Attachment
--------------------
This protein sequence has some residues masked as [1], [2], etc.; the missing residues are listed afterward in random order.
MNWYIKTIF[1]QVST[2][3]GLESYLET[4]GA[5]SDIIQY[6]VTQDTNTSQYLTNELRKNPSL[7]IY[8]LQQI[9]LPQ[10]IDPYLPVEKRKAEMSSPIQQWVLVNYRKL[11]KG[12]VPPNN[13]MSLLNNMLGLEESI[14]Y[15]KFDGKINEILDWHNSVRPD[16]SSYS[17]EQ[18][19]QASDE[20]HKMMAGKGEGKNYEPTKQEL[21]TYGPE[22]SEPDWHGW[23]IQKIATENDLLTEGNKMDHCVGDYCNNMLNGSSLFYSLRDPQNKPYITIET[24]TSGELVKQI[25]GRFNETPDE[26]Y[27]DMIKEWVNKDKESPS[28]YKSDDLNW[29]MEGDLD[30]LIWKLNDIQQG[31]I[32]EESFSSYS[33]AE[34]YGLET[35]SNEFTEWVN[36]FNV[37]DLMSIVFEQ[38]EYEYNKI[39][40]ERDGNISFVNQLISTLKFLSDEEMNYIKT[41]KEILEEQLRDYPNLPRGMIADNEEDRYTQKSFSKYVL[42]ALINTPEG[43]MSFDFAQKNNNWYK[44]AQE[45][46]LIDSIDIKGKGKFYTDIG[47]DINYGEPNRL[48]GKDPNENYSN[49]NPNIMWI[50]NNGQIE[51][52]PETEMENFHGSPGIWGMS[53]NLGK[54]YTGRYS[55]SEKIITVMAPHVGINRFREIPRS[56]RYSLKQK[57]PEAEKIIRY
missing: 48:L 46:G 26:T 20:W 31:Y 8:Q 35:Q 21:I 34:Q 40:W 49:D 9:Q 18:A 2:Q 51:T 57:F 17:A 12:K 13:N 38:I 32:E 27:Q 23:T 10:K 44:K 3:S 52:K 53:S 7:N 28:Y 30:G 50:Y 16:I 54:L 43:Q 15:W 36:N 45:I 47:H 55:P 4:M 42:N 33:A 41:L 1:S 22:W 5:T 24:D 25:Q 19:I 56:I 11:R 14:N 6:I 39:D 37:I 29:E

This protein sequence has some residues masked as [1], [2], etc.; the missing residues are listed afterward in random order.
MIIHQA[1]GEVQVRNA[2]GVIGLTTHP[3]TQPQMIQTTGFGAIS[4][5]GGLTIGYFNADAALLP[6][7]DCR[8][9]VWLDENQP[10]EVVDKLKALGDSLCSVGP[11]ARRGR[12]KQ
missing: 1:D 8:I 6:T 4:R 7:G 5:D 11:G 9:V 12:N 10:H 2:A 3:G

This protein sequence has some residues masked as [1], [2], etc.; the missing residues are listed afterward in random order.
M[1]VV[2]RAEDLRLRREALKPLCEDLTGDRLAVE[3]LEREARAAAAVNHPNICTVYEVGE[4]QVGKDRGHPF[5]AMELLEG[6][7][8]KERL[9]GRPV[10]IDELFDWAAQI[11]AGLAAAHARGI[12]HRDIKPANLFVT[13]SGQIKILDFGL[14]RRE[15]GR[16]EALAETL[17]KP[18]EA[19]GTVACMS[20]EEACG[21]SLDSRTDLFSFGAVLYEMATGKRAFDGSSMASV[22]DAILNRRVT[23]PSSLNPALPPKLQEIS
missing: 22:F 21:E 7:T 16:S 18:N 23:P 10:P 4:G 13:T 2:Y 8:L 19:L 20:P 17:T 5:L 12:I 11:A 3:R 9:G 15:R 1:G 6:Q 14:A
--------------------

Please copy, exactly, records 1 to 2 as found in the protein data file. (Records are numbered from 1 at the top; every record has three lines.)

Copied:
This protein sequence has some residues masked as [1], [2], etc.; the missing residues are listed afterward in random order.
MNWYIKTIF[1]QVST[2][3]GLESYLET[4]GA[5]SDIIQY[6]VTQDTNTSQYLTNELRKNPSL[7]IY[8]LQQI[9]LPQ[10]IDPYLPVEKRKAEMSSPIQQWVLVNYRKL[11]KG[12]VPPNN[13]MSLLNNMLGLEESI[14]Y[15]KFDGKINEILDWHNSVRPD[16]SSYS[17]EQ[18][19]QASDE[20]HKMMAGKGEGKNYEPTKQEL[21]TYGPE[22]SEPDWHGW[23]IQKIATENDLLTEGNKMDHCVGDYCNNMLNGSSLFYSLRDPQNKPYITIET[24]TSGELVKQI[25]GRFNETPDE[26]Y[27]DMIKEWVNKDKESPS[28]YKSDDLNW[29]MEGDLD[30]LIWKLNDIQQG[31]I[32]EESFSSYS[33]AE[34]YGLET[35]SNEFTEWVN[36]FNV[37]DLMSIVFEQ[38]EYEYNKI[39][40]ERDGNISFVNQLISTLKFLSDEEMNYIKT[41]KEILEEQLRDYPNLPRGMIADNEEDRYTQKSFSKYVL[42]ALINTPEG[43]MSFDFAQKNNNWYK[44]AQE[45][46]LIDSIDIKGKGKFYTDIG[47]DINYGEPNRL[48]GKDPNENYSN[49]NPNIMWI[50]NNGQIE[51][52]PETEMENFHGSPGIWGMS[53]NLGK[54]YTGRYS[55]SEKIITVMAPHVGINRFREIPRS[56]RYSLKQK[57]PEAEKIIRY
missing: 48:L 46:G 26:T 20:W 31:Y 8:Q 35:Q 21:I 34:Q 40:W 49:D 9:Q 18:A 2:Q 51:T 57:F 17:A 12:K 13:N 38:I 32:E 27:Q 23:T 10:K 44:K 3:S 52:K 53:S 7:N 28:Y 30:G 50:Y 16:I 54:L 43:Q 15:W 36:N 45:I 47:H 55:P 4:M 42:N 33:A 41:L 1:S 22:W 5:T 24:D 25:Q 19:I 56:I 11:R 14:N 6:I 39:D 37:I 29:E

This protein sequence has some residues masked as [1], [2], etc.; the missing residues are listed afterward in random order.
MIIHQA[1]GEVQVRNA[2]GVIGLTTHP[3]TQPQMIQTTGFGAIS[4][5]GGLTIGYFNADAALLP[6][7]DCR[8][9]VWLDENQP[10]EVVDKLKALGDSLCSVGP[11]ARRGR[12]KQ
missing: 1:D 8:I 6:T 4:R 7:G 5:D 11:G 9:V 12:N 10:H 2:A 3:G